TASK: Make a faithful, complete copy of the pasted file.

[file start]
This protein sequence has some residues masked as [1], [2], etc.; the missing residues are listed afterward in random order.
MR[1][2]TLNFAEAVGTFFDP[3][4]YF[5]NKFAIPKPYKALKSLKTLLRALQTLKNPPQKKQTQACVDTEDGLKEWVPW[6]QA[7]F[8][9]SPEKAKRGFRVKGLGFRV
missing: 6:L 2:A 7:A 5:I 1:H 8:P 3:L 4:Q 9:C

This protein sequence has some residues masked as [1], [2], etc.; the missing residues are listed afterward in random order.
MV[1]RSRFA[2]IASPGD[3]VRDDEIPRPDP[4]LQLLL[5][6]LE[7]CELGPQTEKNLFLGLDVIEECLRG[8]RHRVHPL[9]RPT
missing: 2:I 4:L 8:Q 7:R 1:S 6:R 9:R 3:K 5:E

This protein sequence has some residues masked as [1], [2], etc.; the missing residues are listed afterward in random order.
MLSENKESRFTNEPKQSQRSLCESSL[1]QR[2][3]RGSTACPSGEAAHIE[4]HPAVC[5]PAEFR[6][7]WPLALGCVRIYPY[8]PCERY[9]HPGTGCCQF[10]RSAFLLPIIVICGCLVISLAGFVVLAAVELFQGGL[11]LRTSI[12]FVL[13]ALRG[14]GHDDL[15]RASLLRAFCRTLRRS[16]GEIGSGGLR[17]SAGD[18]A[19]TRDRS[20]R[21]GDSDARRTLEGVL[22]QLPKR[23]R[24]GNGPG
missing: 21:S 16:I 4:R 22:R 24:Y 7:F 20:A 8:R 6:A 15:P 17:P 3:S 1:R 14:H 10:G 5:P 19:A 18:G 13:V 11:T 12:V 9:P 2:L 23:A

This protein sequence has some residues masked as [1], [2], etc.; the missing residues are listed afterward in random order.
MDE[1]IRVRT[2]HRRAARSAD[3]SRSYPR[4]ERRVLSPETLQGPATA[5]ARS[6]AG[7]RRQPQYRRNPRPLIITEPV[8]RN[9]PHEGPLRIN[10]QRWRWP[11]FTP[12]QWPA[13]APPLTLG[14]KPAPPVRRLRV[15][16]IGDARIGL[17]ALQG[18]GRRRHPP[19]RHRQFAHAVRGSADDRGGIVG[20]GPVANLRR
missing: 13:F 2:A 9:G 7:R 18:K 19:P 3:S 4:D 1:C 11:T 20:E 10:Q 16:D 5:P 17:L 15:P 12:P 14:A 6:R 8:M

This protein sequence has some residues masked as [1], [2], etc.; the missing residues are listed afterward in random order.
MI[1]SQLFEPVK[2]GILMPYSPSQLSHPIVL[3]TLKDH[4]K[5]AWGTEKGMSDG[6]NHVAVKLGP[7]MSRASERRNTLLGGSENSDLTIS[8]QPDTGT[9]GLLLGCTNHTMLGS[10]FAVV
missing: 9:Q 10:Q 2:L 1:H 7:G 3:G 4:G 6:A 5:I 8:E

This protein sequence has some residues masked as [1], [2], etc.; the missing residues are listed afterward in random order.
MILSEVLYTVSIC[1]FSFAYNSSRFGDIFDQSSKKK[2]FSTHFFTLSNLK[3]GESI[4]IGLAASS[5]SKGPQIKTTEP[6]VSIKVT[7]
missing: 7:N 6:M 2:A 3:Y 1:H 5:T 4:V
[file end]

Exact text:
This protein sequence has some residues masked as [1], [2], etc.; the missing residues are listed afterward in random order.
MR[1][2]TLNFAEAVGTFFDP[3][4]YF[5]NKFAIPKPYKALKSLKTLLRALQTLKNPPQKKQTQACVDTEDGLKEWVPW[6]QA[7]F[8][9]SPEKAKRGFRVKGLGFRV
missing: 6:L 2:A 7:A 5:I 1:H 8:P 3:L 4:Q 9:C

This protein sequence has some residues masked as [1], [2], etc.; the missing residues are listed afterward in random order.
MV[1]RSRFA[2]IASPGD[3]VRDDEIPRPDP[4]LQLLL[5][6]LE[7]CELGPQTEKNLFLGLDVIEECLRG[8]RHRVHPL[9]RPT
missing: 2:I 4:L 8:Q 7:R 1:S 6:R 9:R 3:K 5:E

This protein sequence has some residues masked as [1], [2], etc.; the missing residues are listed afterward in random order.
MLSENKESRFTNEPKQSQRSLCESSL[1]QR[2][3]RGSTACPSGEAAHIE[4]HPAVC[5]PAEFR[6][7]WPLALGCVRIYPY[8]PCERY[9]HPGTGCCQF[10]RSAFLLPIIVICGCLVISLAGFVVLAAVELFQGGL[11]LRTSI[12]FVL[13]ALRG[14]GHDDL[15]RASLLRAFCRTLRRS[16]GEIGSGGLR[17]SAGD[18]A[19]TRDRS[20]R[21]GDSDARRTLEGVL[22]QLPKR[23]R[24]GNGPG
missing: 21:S 16:I 4:R 22:R 24:Y 7:F 20:A 8:R 6:A 15:P 17:P 3:S 1:R 14:H 10:G 5:P 19:A 18:G 13:V 11:T 12:V 9:P 2:L 23:A

This protein sequence has some residues masked as [1], [2], etc.; the missing residues are listed afterward in random order.
MDE[1]IRVRT[2]HRRAARSAD[3]SRSYPR[4]ERRVLSPETLQGPATA[5]ARS[6]AG[7]RRQPQYRRNPRPLIITEPV[8]RN[9]PHEGPLRIN[10]QRWRWP[11]FTP[12]QWPA[13]APPLTLG[14]KPAPPVRRLRV[15][16]IGDARIGL[17]ALQG[18]GRRRHPP[19]RHRQFAHAVRGSADDRGGIVG[20]GPVANLRR
missing: 13:F 2:A 9:G 7:R 18:K 19:P 3:S 4:D 1:C 11:T 20:E 10:Q 16:D 5:P 17:L 15:P 12:P 14:A 6:R 8:M

This protein sequence has some residues masked as [1], [2], etc.; the missing residues are listed afterward in random order.
MI[1]SQLFEPVK[2]GILMPYSPSQLSHPIVL[3]TLKDH[4]K[5]AWGTEKGMSDG[6]NHVAVKLGP[7]MSRASERRNTLLGGSENSDLTIS[8]QPDTGT[9]GLLLGCTNHTMLGS[10]FAVV
missing: 9:Q 10:Q 2:L 1:H 7:G 3:G 4:G 6:A 5:I 8:E

This protein sequence has some residues masked as [1], [2], etc.; the missing residues are listed afterward in random order.
MILSEVLYTVSIC[1]FSFAYNSSRFGDIFDQSSKKK[2]FSTHFFTLSNLK[3]GESI[4]IGLAASS[5]SKGPQIKTTEP[6]VSIKVT[7]
missing: 7:N 6:M 2:A 3:Y 1:H 5:T 4:V